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Daniel Thomas Era In Miami Needs To End

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Dolphins fans have been waiting for Daniel Thomas to be the running back they envisioned when the team took him in the second round of the 2011 NFL Draft. So far he has not lived up to expectations. Photo by Michael Hickey/Getty Images.
Dolphins fans have been waiting for Daniel Thomas to be the running back they envisioned when the team took him in the second round of the 2011 NFL Draft. So far he has not lived up to expectations. Photo by Michael Hickey/Getty Images.

If you are a die-hard Dolphins fan and younger than 30, you have seen some good running backs don the aqua and orange this last decade or so.

Lamar Smith carried us to the Dolphins' last playoff victory in 2000 against the Indianapolis Colts. Ricky Williams "smoked" defenses to a rushing title and a solid career in a Dolphins uniform up until its abrupt ending. Then there was the Ronnie Brown era. A do-it-all back that helped implement the "wildcat" formation into the NFL. Before these guys were the Karim Abdul-Jabbar's, Mercury Morris' and Larry Csonka's of the world that were successful running backs for the Miami Dolphins.

The Dolphins of 2013 and the last few years haven't had that running back they can hang their hat on. The Reggie Bush era ended before it really got started and it is clear the Dolphins did not utilize his skill set correctly, as he showed flashes of being an All-Pro back through 5 games with his new team, the Detroit Lions.

That leaves second-year running back Lamar Miller and 2011 second-round pick Daniel Thomas at the front of Miami’s rushing attack. Miller has the raw talent to be a good half-back for many years in this league, but still needs a full year or so of games under his belt (101 career carries) before the Dolphins can turn the reigns over to him full time. So that leaves us with Daniel Thomas and his career 3.5 yards per carry and 6 touchdowns in 30 games.

Thomas mainly took a back seat to Bush during the 2011-2012 campaigns and his seasons have been cut short due to head injuries. Thomas’ role is similar this year as he is called upon in pass protection and to be a change-of-pace back for the blooming Miller. Thomas has been ineffective and has left much to be desired on the ground this season and throughout his career frankly. He's averaging a career low 2.6 yards per carry and has looked noticeably slow at times.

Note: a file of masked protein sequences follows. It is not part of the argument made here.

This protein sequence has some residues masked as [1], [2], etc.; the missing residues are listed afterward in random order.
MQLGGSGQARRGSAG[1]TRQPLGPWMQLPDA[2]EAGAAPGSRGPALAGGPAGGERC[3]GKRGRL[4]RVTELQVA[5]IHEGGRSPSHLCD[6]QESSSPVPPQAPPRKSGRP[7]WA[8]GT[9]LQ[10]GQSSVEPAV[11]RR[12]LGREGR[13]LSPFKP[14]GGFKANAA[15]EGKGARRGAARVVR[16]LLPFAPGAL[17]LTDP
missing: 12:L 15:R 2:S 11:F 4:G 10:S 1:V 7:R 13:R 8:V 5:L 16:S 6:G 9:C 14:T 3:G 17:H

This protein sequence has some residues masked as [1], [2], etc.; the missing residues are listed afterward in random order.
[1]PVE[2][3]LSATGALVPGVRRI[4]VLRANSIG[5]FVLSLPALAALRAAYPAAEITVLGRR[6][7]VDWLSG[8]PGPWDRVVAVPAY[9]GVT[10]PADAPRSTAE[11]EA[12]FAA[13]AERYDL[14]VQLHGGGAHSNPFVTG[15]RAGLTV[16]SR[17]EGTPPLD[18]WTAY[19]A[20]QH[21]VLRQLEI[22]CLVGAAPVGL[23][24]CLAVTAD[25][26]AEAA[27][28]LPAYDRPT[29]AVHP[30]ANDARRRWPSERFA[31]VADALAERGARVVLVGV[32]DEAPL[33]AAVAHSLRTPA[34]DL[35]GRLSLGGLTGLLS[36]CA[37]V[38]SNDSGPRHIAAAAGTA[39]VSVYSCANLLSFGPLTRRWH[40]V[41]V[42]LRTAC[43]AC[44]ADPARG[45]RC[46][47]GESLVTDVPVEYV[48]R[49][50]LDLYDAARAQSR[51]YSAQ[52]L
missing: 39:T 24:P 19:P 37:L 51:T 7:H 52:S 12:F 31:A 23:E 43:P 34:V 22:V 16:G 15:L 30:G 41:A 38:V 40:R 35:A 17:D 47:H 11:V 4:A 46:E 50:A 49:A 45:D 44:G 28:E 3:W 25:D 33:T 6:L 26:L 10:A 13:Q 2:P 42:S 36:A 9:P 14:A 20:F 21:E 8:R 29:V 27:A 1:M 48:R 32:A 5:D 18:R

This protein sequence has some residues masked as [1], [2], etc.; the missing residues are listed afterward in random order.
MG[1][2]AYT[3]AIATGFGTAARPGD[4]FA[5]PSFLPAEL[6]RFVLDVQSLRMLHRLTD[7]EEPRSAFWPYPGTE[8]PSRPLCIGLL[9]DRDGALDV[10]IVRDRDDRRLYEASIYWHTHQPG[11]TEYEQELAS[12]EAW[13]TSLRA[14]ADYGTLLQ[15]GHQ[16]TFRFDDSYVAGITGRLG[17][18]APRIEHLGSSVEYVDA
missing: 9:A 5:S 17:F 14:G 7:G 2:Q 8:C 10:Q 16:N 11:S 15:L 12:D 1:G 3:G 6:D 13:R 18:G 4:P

The biggest gripe to be had with Thomas is when he is called upon in short-yardage situations, he has not gotten the job done.

Gone are the past seasons of Jorvorskie Lane and Lousaka Polite, two bruising fullbacks that Tony Sparano loved to hand the pigskin on 3rd-and-1 and both guys were damn-near-perfect in those yardage situations. In 2010 the Dolphins converted 83 percent of the time when they faced 2 yards or less for a first down or touchdown.

This year’s Dolphins biggest flaw has been their offensive line. It has been treacherous to say the least and has struggled not only keeping Ryan Tannehill upright, but creating holes for Miller and Thomas to run through. However, Miller has made it work to the tune of 4.2 yards per carry and looks poised to break out soon. Marcus Thigpen, the Dolphins third running back on the depth chart and the special team’s threat has even had a 50-yard pass play out of the backfield and possesses game-changing speed.

The point is that even with the issues of the offensive line, other guys not named "Daniel Thomas" have found ways to make it work and be productive. Even Charles Clay, the team's hybrid tight end/running back scored from a yard out when given the chance and he was hit at about the 2-yard line but bulled his way into the end zone.

Thirty games in the National Football League is a big enough sample to see whether a guy can be productive, stay healthy and move the sticks when called upon. The clock is ticking on Daniel Thomas and pretty soon the NFL will mean "Not For Long."